Insurance Question

Discussion in 'Business Operations' started by StBalor, Dec 2, 2006.

  1. StBalor

    StBalor LawnSite Senior Member
    Posts: 798

    I have recieved my Last bill for my insurance and it is due Dec, 20. And will cover January, Feb And march. I am thinking since i do not work during these months just going ahead and cancelling it and saving the 260.00. Money is tight this time of year and i could use it, then i would just get new insurance come March.
    Is there any problems with doing this. I am licensed and am just curious. Will it effect me in any way?
     
  2. grandview (2006)

    grandview (2006) LawnSite Gold Member
    Posts: 3,465

    It's a year round business expense. They might not take you back and then your scrambling in the spring again.
     
  3. FATWEASEL

    FATWEASEL LawnSite Senior Member
    from NC
    Posts: 326

    Yeah, it is a tempting idea and you may be able to do it once without looking elsewhere but your agent will want to kick you in the nads and DEFINITELY won't give you any breaks to get your business. The insurance company will also look at your history and probably decline your policy due risk factors.
     
  4. VBsnow

    VBsnow LawnSite Member
    Posts: 241

    If you do it they will notice. It will make you appear irresponsible. Your history accumulates and allows you to get the breaks you need in the future. I think you should listen to Grandview. If you did this in my agency I would make you pay when we met again. Literally. The view w/ commercial accounts is that you need them on the books at the agency for three years to make money. The commision is low and so is the cost for most LCO's. Why would I want to help you if I make no money? This goes for those who constantly cancel and re-write for non-pay as well. These customers cost us money and we cut them loose. Generally they hop around town for a few years before it haunts them. Not the best business plan, really. Also, many policies have a fully earned clause and there is no money to get back. You need to account for your audit as well. Remember, your cost is based on payroll, not a monthly pro-rata cost. You may not like my answer but it is an honest one.
     
  5. Fantasy Lawns

    Fantasy Lawns LawnSite Bronze Member
    Posts: 1,913

    The way I understand it .... when you get your policy premium .... say it's $2600 fore the year .... they break it down into 12 payments or say 4 payments or such

    In other words you would still be responsible fore the payments upto the end of your policy date ==> so unless you are at the end of your policy date they'd send you a final bill ....n yes getting a new policy would be impossible untill you clear up that final payment

    Hope that makes sense ...kinda like a cell phone contract
     
  6. GarPA

    GarPA LawnSite Silver Member
    from PA
    Posts: 2,585

    The guys above all gave you good advice. I was in the insurance industry for 20 years and I can gurantee that if you cancel this coverage within the policy effective dates, you will likely be heading for a major problem when when applying for a new policy. Remember, one of the ?'s on an ins application is have you had coverage and with whom. The underwriters do check this and dont even think about trying to omit this info from the new ins app you would have to complete.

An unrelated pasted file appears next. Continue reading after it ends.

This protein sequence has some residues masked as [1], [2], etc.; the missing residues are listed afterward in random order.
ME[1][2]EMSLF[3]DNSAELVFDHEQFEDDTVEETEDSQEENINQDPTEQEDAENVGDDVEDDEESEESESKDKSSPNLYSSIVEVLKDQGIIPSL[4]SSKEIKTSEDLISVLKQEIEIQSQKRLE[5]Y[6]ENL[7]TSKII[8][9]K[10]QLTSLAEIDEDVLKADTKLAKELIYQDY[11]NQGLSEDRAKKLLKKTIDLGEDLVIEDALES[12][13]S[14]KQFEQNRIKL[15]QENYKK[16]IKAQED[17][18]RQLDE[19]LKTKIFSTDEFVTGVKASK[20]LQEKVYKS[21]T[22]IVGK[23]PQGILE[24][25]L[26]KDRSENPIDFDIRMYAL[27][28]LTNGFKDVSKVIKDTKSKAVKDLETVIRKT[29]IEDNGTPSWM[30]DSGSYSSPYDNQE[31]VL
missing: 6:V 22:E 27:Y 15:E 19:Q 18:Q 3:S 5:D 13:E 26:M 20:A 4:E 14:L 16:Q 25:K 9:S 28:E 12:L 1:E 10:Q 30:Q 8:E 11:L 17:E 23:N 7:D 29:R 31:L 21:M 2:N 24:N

Best if you pay the premium and forget about it.
     
  7. VBsnow

    VBsnow LawnSite Member
    Posts: 241

    Not exactly. There are three ways cancellations are done: FLAT, PRO-RATA, and SHORT. There are also minimum premiums and fully earned clauses that may have been added to the contract. Flat and pro-rata are the best. Short is usually a penalty(money, not yards). In this case flat would be best. Let's assume it is not fully earned and the min. prem. has been met. You cancel at 9 months. An audit is ordered. You reported 40k of payroll but actually only paid out 5k. You would get money back as long as it was not under the min. prem. If you used 50k in those 9 months you would owe the entire years premium plus the amount you exceeded(10k of payroll divided by 1000 X rate).

    Many of these small LCO's do not respond to the audits when they are requested thus some companies estimate an audit. This is basically guessing. It up to you to respond to any wrong numbers. Also, many companies just do not ask for audits from small LCO's because if there have been no claims, it is not worth the expense to pay the auditor. **NOTE** this does not apply to workers compensation. You will most likely be audited for WC.

    Back to fully earned. This is where you owe the entire face value of the policy even if you do not use it all. Let's say you report 40K. The company charges you based on 40k. You actually only paid out 10K to employees. You get nothing back on a fully earned policy premium.

    In conclusion, they are all different. I have given you the questions to ask when buying insurance. It's up to you all to ask them of the agent. I had a client who moved their insurance 4 months into the policy. The company penalized them 50% of the return on a short rate. You have to read the policy and ask questions. I know it sucks but thus the life of the self employed.
     

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